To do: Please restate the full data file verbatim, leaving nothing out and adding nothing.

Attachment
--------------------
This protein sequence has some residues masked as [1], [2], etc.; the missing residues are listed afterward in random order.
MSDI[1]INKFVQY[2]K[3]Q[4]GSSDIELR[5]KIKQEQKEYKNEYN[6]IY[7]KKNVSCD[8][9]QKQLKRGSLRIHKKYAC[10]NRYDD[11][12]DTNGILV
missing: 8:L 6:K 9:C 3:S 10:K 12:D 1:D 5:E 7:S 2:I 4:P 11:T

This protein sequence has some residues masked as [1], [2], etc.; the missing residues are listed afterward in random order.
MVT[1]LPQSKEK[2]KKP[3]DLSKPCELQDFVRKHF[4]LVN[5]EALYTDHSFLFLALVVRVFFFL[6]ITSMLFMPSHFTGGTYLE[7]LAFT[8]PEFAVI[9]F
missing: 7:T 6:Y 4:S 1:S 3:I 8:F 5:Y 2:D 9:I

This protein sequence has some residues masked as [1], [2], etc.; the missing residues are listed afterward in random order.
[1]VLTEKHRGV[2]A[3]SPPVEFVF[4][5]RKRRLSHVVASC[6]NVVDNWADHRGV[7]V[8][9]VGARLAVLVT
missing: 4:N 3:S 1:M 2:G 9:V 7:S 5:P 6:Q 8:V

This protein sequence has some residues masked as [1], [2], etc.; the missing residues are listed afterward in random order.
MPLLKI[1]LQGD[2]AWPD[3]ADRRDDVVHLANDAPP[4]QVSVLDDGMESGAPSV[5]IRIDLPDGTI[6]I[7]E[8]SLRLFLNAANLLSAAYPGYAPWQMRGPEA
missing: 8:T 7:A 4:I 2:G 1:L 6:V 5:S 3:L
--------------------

This protein sequence has some residues masked as [1], [2], etc.; the missing residues are listed afterward in random order.
MSDI[1]INKFVQY[2]K[3]Q[4]GSSDIELR[5]KIKQEQKEYKNEYN[6]IY[7]KKNVSCD[8][9]QKQLKRGSLRIHKKYAC[10]NRYDD[11][12]DTNGILV
missing: 8:L 6:K 9:C 3:S 10:K 12:D 1:D 5:E 7:S 2:I 4:P 11:T

This protein sequence has some residues masked as [1], [2], etc.; the missing residues are listed afterward in random order.
MVT[1]LPQSKEK[2]KKP[3]DLSKPCELQDFVRKHF[4]LVN[5]EALYTDHSFLFLALVVRVFFFL[6]ITSMLFMPSHFTGGTYLE[7]LAFT[8]PEFAVI[9]F
missing: 7:T 6:Y 4:S 1:S 3:I 8:F 5:Y 2:D 9:I

This protein sequence has some residues masked as [1], [2], etc.; the missing residues are listed afterward in random order.
[1]VLTEKHRGV[2]A[3]SPPVEFVF[4][5]RKRRLSHVVASC[6]NVVDNWADHRGV[7]V[8][9]VGARLAVLVT
missing: 4:N 3:S 1:M 2:G 9:V 7:S 5:P 6:Q 8:V

This protein sequence has some residues masked as [1], [2], etc.; the missing residues are listed afterward in random order.
MPLLKI[1]LQGD[2]AWPD[3]ADRRDDVVHLANDAPP[4]QVSVLDDGMESGAPSV[5]IRIDLPDGTI[6]I[7]E[8]SLRLFLNAANLLSAAYPGYAPWQMRGPEA
missing: 8:T 7:A 4:I 2:G 1:L 6:V 5:S 3:L